Hyde Park Est. 1909, A Donald Ross Design

Sunday, June 26, 2016

High Rough!

Of recent there has been much positive feedback on the high rough areas around HP, I choose to stay away from the use of the term Native Areas to delineate these areas because quite simply; they are not native! The Turfgrass types include turf type tall fescue and a small percentage of fine fescues. Last season, we strategically put in place a program to enhance these areas, by no means are these areas no maintenance but we reduce inputs such as fertilizer and water, while adding texture, delineation and seasonal variances in color as noted in the photos.
Early June....
Late June...
The staff will continue with spot treatments for weeds in the coming weeks, to further enhance the quality of these areas. Thanks again for the positive feedback on the "High Rough areas.
Thank-you,
Pat O'Brien, MSM
Grounds Superintendent

The HP Grounds Team Ready for Summer!

The Grounds staff and I have been very busy around the course in preparation for the summer months, our agronomic programs and strategies our built around the most stressful time for turfgrass...Summer. Our team members continue to develop and grow, taking on new tasks and honing others. The success of program is directly related to the planning process and the execution of our most important assest; our team members.
Many of you know that each year we engage in an formal internship program, the students come from across the US and the world to develop their skills in Golf Course and Turfgrass Managment. The interns play a key role in the daily activities, they are tasked with;
Course Set-up
Moisture Mangament
Irrigation repair and
Leading Small Crews
Equipment Operation
Pesticide and Fertilizer Applications
The primary objective of the program is to develop their skill-set for advancement in the turf industry. The interns at Hyde Park are challenged on a daily basis with many different tasks that require objective thought. During the season, the interns our involved with field trips to other facilites, attendance of Grounds Committee meetings and have opportunities to volunteer at tournaments. The Assistants and I enjoy challenging and mentoring the interns through this process. Our team also appreciates how the members at Hyde Park have invested into this program, many of you have had the opportunity to welcome them. We are fortunate that this season we have 3 Turfgrass interns:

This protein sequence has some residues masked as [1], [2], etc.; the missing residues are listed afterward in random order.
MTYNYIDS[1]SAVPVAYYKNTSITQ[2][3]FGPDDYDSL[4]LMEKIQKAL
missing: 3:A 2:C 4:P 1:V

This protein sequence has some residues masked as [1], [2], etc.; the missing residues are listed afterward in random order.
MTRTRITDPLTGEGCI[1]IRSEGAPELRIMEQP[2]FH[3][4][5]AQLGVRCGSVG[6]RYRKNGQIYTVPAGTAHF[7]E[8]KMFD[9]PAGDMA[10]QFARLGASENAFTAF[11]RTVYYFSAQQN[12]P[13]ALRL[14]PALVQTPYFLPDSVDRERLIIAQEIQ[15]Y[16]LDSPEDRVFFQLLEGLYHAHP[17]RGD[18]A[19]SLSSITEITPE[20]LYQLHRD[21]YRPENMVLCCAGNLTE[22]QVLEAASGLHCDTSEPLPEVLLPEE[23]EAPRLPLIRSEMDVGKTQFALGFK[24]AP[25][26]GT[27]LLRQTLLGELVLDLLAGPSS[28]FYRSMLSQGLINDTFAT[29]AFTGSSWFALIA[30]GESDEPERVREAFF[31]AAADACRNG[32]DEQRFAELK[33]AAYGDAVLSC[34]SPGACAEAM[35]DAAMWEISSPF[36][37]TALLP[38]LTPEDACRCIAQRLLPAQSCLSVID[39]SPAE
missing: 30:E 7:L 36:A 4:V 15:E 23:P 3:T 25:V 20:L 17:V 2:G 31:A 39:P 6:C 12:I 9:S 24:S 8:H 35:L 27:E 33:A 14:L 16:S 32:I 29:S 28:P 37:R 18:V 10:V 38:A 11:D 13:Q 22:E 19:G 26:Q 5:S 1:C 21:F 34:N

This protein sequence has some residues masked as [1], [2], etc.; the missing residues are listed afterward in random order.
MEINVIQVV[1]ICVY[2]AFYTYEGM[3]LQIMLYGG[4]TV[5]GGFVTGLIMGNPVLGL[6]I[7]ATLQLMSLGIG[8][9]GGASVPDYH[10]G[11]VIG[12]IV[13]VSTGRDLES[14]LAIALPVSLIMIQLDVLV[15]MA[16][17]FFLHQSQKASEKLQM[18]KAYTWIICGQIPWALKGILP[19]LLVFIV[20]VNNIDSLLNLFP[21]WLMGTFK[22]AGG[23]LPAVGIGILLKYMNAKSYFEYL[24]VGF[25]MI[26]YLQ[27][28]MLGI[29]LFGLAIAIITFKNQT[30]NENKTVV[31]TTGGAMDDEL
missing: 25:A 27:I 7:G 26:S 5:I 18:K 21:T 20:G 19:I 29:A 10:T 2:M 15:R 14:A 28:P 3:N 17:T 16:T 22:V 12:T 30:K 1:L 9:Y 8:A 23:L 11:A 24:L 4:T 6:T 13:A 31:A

Alex Lambert- Ohio International Intern Program, Manchester UK
Arron Garret- Cincinnati State, Cincinnati
Andrew Miller- Rutgers University, Northern Kentucky
In the coming months we plan to have a Grounds Open house, teaming with Les for a wine tasting and an opportunity to meet some our team, talk turf and see our tools of the trade, stay tuned!
If there are any questions or feedback please email us at grounds@hydeparkcc.com or follow along on Twitter @pobrienhpgcc
Thank-you.
Pat O'Brien, MSM
Grounds Superintendent

Annual Bluegrass and Summer Patch

The constant rain and saturated soils of May presented the ideal condtions for the Annual Bluegrass in the rough to be infected with the Summer Patch pathogen. This pathogen colonizes the root system, impacting the uptake of water and nutrients. The symptoms typically observed at HP include a yellowing, sunken appearance with a steady decline in turf quality. This year we made a fungicide application to about 70 percent of the rough, however this may not stop be enough to stop the decline of the Annual Bluegrass. Long-term, our goal is to reduce the amount of Annual Bluegrass in the rough, improving drainage and the addition of turfgrass types that are resistant to these fungi.

Symptoms of Summer Patch in the rough

If there are any questions please email us at grounds@hydeparkcc.com

Thanks,

 

Pat O'Brien

Grounds Superintendent

 

Tuesday, June 14, 2016

Tournament Prep, Zoo Trip, Weed Control

It's been a busy few weeks here in the horticulture world. Annuals arrived at the end of May, made a visit to Muirfeld Village up in Dublin, OH for the Memorial Tournament and took the bosses and interns to the Cincinnati Zoo and Botanical Gardens to see the wonderful work they do there in the horticulture world.

June 2-3 I volunteered to help with annual watering at The Memorial Tournament. Each morning and evening all the plants around the course and in the vip areas were watered to keep things looking great for the tournament. A lot of begonias, petunias, and grasses.

Even got a peek at the grounds dept prepping for tournament play.

The following week the grounds dept visited the Cincinnati Zoo and Botanical Garden and met with the Director of Horticulture, Steve Foltz. He showed us around and gave some insight into how daily operations are carried out. They do a lot of plant trials, both annuals and perennials. Growers rely on the feedback to see how well plants perform.

We are fighting a weed problem in one of our beds here at the course. Equisetum arvense, field horsetail. It is a very old plant, dating back hundreds of millions of years. It takes over an area very quickly, with roots 10-20 feet deep. It creeps into other plants as well. It is a difficult weed to manage and efforts are being made to eliminate the problem. For now, we are trying different herbicides to try and suppress the plant, which means no annuals will be planted in this bed this year.

Enjoy the summer, and I will keep you updated with Operation Horsetail as info becomes available.

 

Bryan Miller

Horticulturist, Hyde Park CC